Rajasthan government battles over anti-conversion bill

By April 8, 2008

India (MNN) — The Rajasthan
State Assembly has passed a new anti-conversion bill after a previous attempt
failed. 

It's a controversial bill because
it states that if a group is found to be "contemplating" the use of money for
converting people, its registration can be cancelled. 

However, the governor has hinted this
one may suffer the same fate as its sister. The current bill is now awaiting the approval of current Indian
President Prathiba Patil.

Anti-conversion laws are in force
in four states: Madhya Pradesh, Chhattisgarh, Orissa and Himachal Pradesh. Similar
laws also exist in Gujarat and Arunachal Pradesh but have not been implemented. 

Concerns have grown over the new version
of the bill. It broadens its
anti-conversion scope to include women, children, Dalits and tribals. Christian groups fear these changes would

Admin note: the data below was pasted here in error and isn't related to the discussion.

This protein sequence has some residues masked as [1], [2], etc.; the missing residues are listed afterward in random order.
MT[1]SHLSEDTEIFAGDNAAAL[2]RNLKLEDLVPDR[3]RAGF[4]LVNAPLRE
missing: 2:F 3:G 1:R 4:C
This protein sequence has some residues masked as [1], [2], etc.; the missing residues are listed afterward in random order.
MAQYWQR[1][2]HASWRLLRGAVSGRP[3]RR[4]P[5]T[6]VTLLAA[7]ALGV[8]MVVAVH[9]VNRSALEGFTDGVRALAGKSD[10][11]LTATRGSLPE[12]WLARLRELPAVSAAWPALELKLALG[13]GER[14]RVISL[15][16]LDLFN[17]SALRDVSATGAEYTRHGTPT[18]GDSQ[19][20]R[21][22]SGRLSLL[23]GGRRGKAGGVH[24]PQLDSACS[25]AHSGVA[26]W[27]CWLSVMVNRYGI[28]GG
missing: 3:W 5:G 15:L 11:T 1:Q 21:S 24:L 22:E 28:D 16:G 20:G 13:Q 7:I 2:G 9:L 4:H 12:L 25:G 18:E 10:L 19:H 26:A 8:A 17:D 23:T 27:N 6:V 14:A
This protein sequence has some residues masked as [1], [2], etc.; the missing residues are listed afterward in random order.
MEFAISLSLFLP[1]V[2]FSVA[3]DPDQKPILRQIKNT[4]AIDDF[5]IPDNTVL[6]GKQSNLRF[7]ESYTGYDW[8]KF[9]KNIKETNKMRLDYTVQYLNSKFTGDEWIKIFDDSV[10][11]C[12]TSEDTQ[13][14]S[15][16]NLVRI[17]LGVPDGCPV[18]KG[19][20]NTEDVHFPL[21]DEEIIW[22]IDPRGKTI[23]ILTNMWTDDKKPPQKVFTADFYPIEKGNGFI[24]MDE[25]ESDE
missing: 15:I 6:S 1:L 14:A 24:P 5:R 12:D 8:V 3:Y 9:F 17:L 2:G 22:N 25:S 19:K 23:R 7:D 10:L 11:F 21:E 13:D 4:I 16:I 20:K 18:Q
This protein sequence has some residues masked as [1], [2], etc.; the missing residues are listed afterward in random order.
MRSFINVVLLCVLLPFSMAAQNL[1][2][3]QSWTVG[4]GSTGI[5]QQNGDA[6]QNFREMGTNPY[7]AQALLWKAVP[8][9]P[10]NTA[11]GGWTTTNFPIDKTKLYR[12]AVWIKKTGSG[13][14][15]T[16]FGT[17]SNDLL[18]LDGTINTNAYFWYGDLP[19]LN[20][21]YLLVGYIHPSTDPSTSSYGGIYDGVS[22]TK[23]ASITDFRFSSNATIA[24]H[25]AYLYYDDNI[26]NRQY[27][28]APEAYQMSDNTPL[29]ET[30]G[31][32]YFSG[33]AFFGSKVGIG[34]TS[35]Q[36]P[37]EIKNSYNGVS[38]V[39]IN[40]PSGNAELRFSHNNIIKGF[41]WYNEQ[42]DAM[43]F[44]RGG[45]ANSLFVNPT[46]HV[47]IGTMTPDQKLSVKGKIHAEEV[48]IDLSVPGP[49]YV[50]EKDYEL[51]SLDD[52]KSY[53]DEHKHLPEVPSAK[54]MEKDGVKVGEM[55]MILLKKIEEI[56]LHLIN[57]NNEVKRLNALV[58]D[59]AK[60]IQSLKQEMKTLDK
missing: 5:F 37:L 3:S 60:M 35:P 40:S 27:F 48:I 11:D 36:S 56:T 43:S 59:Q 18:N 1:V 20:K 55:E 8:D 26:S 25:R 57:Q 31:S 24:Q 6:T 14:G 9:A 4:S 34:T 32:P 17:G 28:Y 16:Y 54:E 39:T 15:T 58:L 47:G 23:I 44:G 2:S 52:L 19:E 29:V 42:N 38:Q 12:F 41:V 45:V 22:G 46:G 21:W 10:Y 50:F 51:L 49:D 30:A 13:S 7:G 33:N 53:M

provide the pretext for numerous complaints against Christian organizations.

Dave Stravers with Grand
Rapids, Michigan-based Mission India
says this bill targets their audience. "The Holy Spirit is moving in the hearts of Christians who are
living there, even though they're outnumbered. They're very active. They're very committed. They're very loyal.  This is an attempt to intimidate them and say,
'You shouldn't be doing this. You could be arrested.' People's lives may be
threatened. Just the fact that the law
exists will also embolden Hindu extremists who may take the law into their own
hands."

Stravers urges prayer.
"Christians are of two minds here. On the one hand, they're praying hard
that this law won't pass. On the other hand, they're rejoicing because this is
just another evidence that the Gospel is being received in the communities of
Rajasthan like it never was before."

Pray for believers who continue
in their work, that God would protect them. Pray, too, that He would raise up compassionate leaders in the legislative
elections later this year.

 

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